Anyway, back to me. I received a request for another story about my Granny, and with Halloween coming up I had hoped to incorporate something honoring the holiday. I don't usually do anything particularly special other than making Halloween inspired pizza because our neighborhood is inhabited mostly by retirees, but I like to spend the day (and days leading up to Halloween) watching scary movies while I cut inlays. Or perhaps while I write you a story. (I am currently watching a documentary detailing the true story of the Amityville Horror if you were wondering.)
Fall in Rugby is incredibly beautiful. By October the leaves are proudly waving a final goodbye from their high branches, shrouded in brilliant color, making the hills behind my Granny's house look as though a forest fire is fast approaching. My favorite years are the rare ones when the red and orange leaves prevail and overtake the slightly less beautiful brown and yellow. This year was one of those years. On her birthday, Harper and I walked back in those hills of my Granny's property, exploring the old wood granary, graying with age, where I used to sneak in and teeter across the grain and corn cobs used for animal feed. I would pretend that the large open room next to the drying bin where, years before my existence, tobacco had been hung from the rafters, was my house on the prairie, complete with a lean-to that braved harsh winters. (Laura Inglalls Wilder was one of my favorite authors at the time.) The thick branches of the apple trees nearby were heavy with fruit, and reminded me of when I walked into the house, the rooms would be filled with the warm and welcoming smell of baked apples. When I was tall enough to reach I would sneak one (or twenty) of the dried apple chips my Granny had placed on the rack above the stove.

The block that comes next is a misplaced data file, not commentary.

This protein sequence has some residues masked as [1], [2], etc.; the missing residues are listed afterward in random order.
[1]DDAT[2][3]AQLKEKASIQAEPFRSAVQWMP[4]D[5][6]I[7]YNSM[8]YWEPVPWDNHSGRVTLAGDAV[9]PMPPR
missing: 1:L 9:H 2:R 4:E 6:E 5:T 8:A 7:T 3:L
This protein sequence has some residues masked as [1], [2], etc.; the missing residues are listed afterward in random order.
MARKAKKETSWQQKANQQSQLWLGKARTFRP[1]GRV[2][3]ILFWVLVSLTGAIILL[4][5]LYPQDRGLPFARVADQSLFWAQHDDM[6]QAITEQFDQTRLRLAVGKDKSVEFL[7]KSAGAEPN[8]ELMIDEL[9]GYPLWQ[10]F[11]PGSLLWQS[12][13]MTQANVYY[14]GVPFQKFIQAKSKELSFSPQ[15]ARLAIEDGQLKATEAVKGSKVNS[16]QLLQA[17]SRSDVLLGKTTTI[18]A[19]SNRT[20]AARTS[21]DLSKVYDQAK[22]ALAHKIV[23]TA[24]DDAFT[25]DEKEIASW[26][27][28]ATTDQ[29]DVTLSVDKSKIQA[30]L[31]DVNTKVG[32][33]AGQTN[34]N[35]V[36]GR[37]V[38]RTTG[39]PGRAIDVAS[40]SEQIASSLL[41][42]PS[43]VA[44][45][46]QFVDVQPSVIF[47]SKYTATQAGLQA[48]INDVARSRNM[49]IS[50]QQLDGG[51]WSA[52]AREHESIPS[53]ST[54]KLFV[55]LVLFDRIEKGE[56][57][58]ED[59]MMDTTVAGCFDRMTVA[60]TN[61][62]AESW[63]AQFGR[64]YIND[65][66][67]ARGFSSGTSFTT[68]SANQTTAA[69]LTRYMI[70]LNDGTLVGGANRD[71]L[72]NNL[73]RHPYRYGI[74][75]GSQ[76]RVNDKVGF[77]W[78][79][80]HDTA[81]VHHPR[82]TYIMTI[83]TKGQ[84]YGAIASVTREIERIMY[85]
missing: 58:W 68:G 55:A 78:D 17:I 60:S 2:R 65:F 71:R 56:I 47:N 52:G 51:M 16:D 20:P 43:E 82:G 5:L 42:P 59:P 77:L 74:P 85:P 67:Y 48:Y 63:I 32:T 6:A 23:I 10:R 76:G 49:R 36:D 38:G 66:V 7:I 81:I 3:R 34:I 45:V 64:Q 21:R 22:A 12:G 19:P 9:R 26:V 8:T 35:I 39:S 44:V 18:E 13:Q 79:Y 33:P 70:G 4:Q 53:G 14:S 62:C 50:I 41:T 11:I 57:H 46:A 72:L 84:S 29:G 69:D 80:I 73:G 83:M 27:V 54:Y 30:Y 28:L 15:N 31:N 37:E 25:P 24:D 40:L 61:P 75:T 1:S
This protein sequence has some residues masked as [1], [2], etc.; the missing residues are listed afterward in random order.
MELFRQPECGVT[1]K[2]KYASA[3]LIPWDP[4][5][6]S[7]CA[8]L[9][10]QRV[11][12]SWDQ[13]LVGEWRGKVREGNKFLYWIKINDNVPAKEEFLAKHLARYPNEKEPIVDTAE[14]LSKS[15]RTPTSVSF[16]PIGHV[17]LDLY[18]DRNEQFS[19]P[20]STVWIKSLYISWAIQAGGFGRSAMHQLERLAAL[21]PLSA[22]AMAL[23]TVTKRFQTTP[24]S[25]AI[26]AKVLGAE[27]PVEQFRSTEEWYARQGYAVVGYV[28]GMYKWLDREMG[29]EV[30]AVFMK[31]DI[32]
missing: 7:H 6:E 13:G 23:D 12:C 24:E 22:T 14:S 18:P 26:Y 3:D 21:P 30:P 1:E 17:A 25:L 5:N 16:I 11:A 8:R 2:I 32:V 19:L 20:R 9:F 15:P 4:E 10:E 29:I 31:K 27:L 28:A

|My Granny's backyard, the granary is on the left.|
Several times during these fall visits I remember I was able to help choose the pumpkin for the Jack-o-Lantern that would sit on the front steps. As we gingerly stepped through my Granny's garden, trying to avoid the vegetables growing in rows, my dad instructed me to check each side of the pumpkin I chose, making sure there were no flat or discolored spots other than on the bottom. A lot of times we would discover that there were no perfect, non flattened, non discolored pumpkins, so my dad would change his tune and say that these spots were ok because we really just needed the sides of the pumpkin facing outward to look presentable. We would then take the pumpkin into the small room off the kitchen, sitting it on newspapers covering the little black and white speckled table under the window. It was always my job to scrape the insides out, and pick the seeds from the gooey orange guts. I remember always complaining about my job. My dad's job was to carve the pumpkin, as he is much more of an expert with a knife than I will ever be (though I am proud to announce that I have been preferring to use a pocket knife for more and more of the guitar making process these days). Plus I was maybe 4 years old or somewhere around there, so it was probably not most responsible option to give me a knife. Maybe someday I will tell you what happened when I was eight and tried to remove brownies from a pan with a knife. But maybe you can just imagine. It was always my decision where to place the triangle eyes, nose, and snaggletoothed mouth, and to decide how many teeth the Jack-o-Lantern had. I would decide depending on how many teeth I had lost recently. I never questioned why we only carved the traditional face until my dad noted it when I called to ask for some good Halloween stories. He said that was just always how he carved it, and how his dad carved it; that is just what a Jack-o-Lantern looks like. Good enough reason for me, though I am currently considering using Leah's idea of wielding a dremel to make the coolest looking Jack-o-Lantern ever, but that is a story for another time.